The only “city” in the world located north of Arctic Circle, Salekhard thrives on the northern lights. Known for a specific tint of green local Nenets people call “Nger Harp – the light of the dead,” Salekhard is a city with its own unique connection to the winter light show.
The Nenets are the native people of the Yamal, and one of the largest native communities in Russia also called ‘Samoyeds’ – a nomadic people who used to live by herding reindeer and are close to the Scandinavia’s Sami (or ‘Lapps’).
If you spend a week out in the tundra or taiga at a nomad camp of Nenets, then you are likely to see the Northern Lights. In general, they can be viewed from August until April, but are most common from November to March and best of all in January and February, when nights are long and dark and colder temperatures bring about multi-coloured Northern Lights, rather than the green ones that appear when it’s “warmer”.
To get to Salekhard you can by train from Moscow (45h) or by direct flight (2h).
In Russia, the Northern Lights can be seen even in the more southern areas – in, for example, Karelia, Valdai, Saint Petersburg and Yekaterinburg.
In order to get stunning pictures of northern lights, you will need a tripod, a wide-angle lens, high ISO, manual focus (extreme values), a long shutter speed, a charged camera battery, patience and warm clothes.
You must have a camera that can shoot at long exposures and that has an automatic shutter release function with the ability to set the time of the self-timer. The camera must be kept in a heat-insulated camera bag or under clothing. You will also need a tripod – it will be difficult to achieve the desired result without it, because the movement of the camera during shooting will cause the photographs to be blurred.
Finally, be sure to take the following with you: a thermos, boots and a great desire, because not everyone will agree to freeze in the cold night, and the night sky and frost do not care that you came to see a true masterpiece.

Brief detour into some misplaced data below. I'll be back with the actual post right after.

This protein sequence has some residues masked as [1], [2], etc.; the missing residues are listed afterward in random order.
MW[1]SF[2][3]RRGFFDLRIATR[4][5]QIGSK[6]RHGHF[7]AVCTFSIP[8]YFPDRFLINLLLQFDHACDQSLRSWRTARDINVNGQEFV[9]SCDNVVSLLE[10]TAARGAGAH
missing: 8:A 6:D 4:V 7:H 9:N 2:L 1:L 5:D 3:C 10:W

When you arrive at the photo shooting location, look around, adjust the tripod, and try to set the optical exposure in advance, especially if, by chance, the city lights are going to get in the way. The shutter should be rather long, because the Northern lights are not very bright, but do not forget that the night-time should be seen in the photo. If possible, increase the sensitivity, but be careful – you don’t want the noises to mess up your efforts. Do not forget to set the time of the shutter button, for example, every 2 seconds.
As soon as you notice the flaming aurora, take your camera out, set it on a tripod, point it at an infinite distance, remove the lens cap (if any), then direct it towards the aurora and shoot with the adjusted settings. By the way, you should change the latter during shooting, because the aurora will probably make you adjust the exposure setting (close the aperture by a half or whole level, lower the sensitivity matrix or reduce exposure). Make sure that your hands are nowhere near the object-lens, otherwise they will fog up and the photo session will end because the moisture condensation will freeze immediately and you won’t be able to get rid of it until the object lenses become room temperature.
See the Northern Lights in Russia, on a luxury train. This compelling 12-day itinerary offers a unique contrast between two of Russia’s most majestic cities and the remote, yet charming communities deep within the Russian and Norwegian Arctic Circle. Commencing in St. Petersburg, we visit some of the city’s most prominent historical and cultural sites before embarking on this remarkable arctic adventure.
Below are our small group and private tours in the region for hunting Northern Lights: